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May 8, 2017
You know plenty of people who waste valuable time on social media. Maybe you have far more important things to do and have decided to ignore social media completely. That would be a big mistake if you want your business to grow and prosper.
These six tips will help you understand how social media can actually help your business.
1. Prescreening people
Use social media to prescreen almost anyone, including a potential employee or a prospective subcontractor. Look them up on LinkedIn, Facebook or Twitter to find out about their experience, who they are as a person, their work ethic, whom they have worked with, and projects they have worked on. All of this can be done in less than 15 minutes.
Realize that they are also checking out your social media profiles and your website and determining whether or not they want to contact you.
The new professional law is, “If you can’t be found, you don’t exist.” Take the time to update at least your LinkedIn profile so it is current and reflects your experience.
2. All social media platforms are search engines
Google, Bing, Yahoo and every other search engine learn who you are and what you know based on your LinkedIn profile. If you are strategic and intentional about your social media activity and setting your profiles up correctly, you will be able to boost your SEO (search engine optimization) and generate more business.
Your search engine ranking is influenced by your SMO (social media optimization). Search engines don’t just care about your website they want to know that you are relevant in today’s business market. When you engage on social media, you are demonstrating that you are relevant.
3. Stop stalking, start talking
When you have mastered online (professional) stalking, start talking. Social media is a critical form of communication, just like a phone call, text or handwritten note. It gives you direct access to people whom you otherwise would not be able to meet due to gatekeepers or geography. In order to call or text someone, you have to have a contact number, but with social media you can use a job title, name, company or even a skill to find a person.
4. Communicate with people and for technology
Google “How to use social media for business” and you’ll get over 31 million responses. Each one will offer a “do this” or a “don’t do that” best practice. By the end of the third article, you’ll feel overwhelmed by a never-ending task list for using social media.
When you share an article or video on social media, make sure that you explain why you are sharing it. The “why” makes it personal. The “why” invites a viewer to click through and read your post. It tells the person that you want to engage with them. The goal of all of your interactions on social media is either to start or continue a conversation.
This “why” is not a sales pitch; when done correctly it ends up positioning you as the expert without being a self-proclaimed expert. It is a conversational reason for sharing this piece of content and the conversation you would like to have.
5. Don’t fear the bad review
Some companies don’t engage on social media because they fear a bad review. Well, get over it. The conversation is going on online whether you are there or not.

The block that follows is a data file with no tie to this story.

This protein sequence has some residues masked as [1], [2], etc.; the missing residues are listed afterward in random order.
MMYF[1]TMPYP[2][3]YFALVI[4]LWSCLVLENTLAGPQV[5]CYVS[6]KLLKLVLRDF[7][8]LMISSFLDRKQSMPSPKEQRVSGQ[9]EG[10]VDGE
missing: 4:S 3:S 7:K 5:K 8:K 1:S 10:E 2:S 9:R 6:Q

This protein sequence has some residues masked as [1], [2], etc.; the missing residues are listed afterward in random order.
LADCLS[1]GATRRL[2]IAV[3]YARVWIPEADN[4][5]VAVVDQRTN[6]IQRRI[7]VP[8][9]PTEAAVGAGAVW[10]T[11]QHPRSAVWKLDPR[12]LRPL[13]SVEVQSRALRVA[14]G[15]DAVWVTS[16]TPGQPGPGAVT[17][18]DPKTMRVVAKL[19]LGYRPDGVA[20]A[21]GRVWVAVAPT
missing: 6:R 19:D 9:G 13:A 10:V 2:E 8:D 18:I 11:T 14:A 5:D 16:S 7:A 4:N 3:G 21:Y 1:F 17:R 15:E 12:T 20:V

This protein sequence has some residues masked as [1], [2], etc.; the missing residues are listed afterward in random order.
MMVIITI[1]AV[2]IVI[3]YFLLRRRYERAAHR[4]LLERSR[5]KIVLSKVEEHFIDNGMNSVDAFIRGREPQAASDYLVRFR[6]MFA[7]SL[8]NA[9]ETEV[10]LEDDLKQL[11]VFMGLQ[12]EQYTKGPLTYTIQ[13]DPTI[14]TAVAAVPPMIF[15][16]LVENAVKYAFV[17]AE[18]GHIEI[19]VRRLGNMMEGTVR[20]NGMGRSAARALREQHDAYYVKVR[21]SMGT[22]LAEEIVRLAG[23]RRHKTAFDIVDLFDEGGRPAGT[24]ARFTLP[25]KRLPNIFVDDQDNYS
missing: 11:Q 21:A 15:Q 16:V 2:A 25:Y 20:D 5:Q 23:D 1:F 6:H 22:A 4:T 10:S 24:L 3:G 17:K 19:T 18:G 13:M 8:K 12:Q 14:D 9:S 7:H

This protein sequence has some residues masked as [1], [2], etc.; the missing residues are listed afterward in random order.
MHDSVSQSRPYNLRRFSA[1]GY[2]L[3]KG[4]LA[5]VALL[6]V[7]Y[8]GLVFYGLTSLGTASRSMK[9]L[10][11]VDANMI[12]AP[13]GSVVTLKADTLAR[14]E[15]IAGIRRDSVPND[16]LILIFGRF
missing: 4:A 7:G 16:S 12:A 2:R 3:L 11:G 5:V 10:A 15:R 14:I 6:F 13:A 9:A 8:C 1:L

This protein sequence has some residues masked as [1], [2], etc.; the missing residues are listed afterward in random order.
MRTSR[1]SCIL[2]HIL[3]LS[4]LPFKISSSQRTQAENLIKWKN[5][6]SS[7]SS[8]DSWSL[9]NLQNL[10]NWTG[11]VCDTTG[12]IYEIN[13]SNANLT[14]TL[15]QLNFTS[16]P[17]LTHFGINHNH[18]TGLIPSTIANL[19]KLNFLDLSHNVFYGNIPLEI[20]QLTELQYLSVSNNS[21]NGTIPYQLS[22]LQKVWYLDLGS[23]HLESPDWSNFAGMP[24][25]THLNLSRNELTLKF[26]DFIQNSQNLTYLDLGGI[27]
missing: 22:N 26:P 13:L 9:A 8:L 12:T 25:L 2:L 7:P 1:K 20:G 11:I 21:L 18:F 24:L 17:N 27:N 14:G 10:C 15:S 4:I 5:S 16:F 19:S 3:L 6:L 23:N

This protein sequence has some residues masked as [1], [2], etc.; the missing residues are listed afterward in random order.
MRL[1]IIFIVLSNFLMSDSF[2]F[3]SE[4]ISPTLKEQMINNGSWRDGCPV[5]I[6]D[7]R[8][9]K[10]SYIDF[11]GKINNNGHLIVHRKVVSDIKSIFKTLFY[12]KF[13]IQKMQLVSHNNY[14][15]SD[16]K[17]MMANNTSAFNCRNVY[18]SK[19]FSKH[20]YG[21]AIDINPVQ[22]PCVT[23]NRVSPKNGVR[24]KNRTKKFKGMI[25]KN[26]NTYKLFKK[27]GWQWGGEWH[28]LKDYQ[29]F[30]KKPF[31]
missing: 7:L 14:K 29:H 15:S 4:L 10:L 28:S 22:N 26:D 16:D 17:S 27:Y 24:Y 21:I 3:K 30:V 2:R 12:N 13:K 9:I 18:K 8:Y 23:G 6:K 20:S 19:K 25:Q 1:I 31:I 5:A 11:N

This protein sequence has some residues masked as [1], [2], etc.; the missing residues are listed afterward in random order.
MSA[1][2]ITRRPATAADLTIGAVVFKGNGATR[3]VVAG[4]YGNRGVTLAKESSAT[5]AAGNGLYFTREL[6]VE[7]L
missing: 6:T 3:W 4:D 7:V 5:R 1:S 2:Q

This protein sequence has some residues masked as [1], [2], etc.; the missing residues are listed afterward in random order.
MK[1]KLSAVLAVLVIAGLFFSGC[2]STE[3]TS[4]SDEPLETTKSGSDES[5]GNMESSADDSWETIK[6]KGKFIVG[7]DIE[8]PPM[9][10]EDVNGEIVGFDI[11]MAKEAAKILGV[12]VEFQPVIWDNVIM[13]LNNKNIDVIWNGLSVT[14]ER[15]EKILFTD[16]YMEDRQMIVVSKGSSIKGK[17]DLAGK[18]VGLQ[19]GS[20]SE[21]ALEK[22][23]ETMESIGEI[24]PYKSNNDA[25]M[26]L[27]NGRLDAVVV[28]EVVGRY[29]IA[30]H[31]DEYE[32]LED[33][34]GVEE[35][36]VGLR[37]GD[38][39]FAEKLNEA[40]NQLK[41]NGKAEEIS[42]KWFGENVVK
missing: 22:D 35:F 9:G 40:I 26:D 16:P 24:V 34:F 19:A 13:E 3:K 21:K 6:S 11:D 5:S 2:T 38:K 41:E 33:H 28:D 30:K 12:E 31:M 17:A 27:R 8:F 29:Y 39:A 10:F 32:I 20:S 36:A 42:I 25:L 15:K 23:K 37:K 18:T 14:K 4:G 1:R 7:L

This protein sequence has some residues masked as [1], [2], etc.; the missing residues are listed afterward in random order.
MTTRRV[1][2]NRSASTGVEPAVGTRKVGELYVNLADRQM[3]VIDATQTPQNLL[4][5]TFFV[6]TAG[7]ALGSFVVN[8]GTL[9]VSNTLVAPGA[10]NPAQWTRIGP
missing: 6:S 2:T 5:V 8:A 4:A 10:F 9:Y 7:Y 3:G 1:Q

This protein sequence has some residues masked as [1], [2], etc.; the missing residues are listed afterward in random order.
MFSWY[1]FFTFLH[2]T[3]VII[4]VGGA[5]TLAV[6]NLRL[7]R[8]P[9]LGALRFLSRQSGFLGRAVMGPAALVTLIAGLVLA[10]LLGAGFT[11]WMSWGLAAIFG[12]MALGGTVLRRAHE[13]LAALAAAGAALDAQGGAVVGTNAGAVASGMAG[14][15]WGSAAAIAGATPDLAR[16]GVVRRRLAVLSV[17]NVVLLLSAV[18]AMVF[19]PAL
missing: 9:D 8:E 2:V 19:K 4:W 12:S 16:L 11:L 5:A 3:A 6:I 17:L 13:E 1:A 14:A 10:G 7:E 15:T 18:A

The owner of a construction company that I worked with called me in a panic one morning. Someone had written a scathing review of his company on a site from which he regularly generated leads. The writer was not a client; it was a woman who had asked that he come out and give her a quote. She got quotes from multiple contractors on the same day and had confused one of the other contractors with this one.
I wrote a response to the woman’s review, addressing her concerns and suggesting that perhaps she had confused him with another contractor. I cited specific processes the company has in place to prevent unprofessional practices. To this day, he has generated more business from the way he handled that negative review than he has from any other marketing.
6. Build a strategy that aligns with your goals
Social media should be helping you accomplish your goals. Develop a social media strategy by looking at your business goals and assess where and how social media can help you.
Numbers never lie, but they also don’t tell the truth. You’ve been told to track your likes, follows, fans and shares, but those are easy to skew. Share a cute cat video, and your likes and shares will be off the charts.
Is having 10 billion fans truly important? Okay, yes, getting more likes, shares and comments will move you closer to the top of the news feed, but is that attached to any of your actual business goals? For example, you want to build a better relationship with local media so that when they cover a story about your industry or a job you’re working on, they contact you first. If that is a goal, then a fan count of 10 billion is irrelevant. Realistically, you need to build relationships with local news sources.
Let’s say that you are going to be hiring two project managers this year. You don’t want to post the job publicly and have to screen the hundreds or thousands of possible applicants. The solution? Find a handful of qualified candidates and invite them to an interview all without the public posting process.
Social media is a communication tool for building professional relationships. With an intentional social media strategy, you can build multiple relationships in a fraction of the time it would otherwise take to turn your fans, followers and connections into paying clients.
Mixing brand development, strategy and implementation, Mel DePaoli works with her clients to build brands worthy of going viral. As founder of Omicle LLC, she is a sought-after speaker and author of three books on culture-driven brands.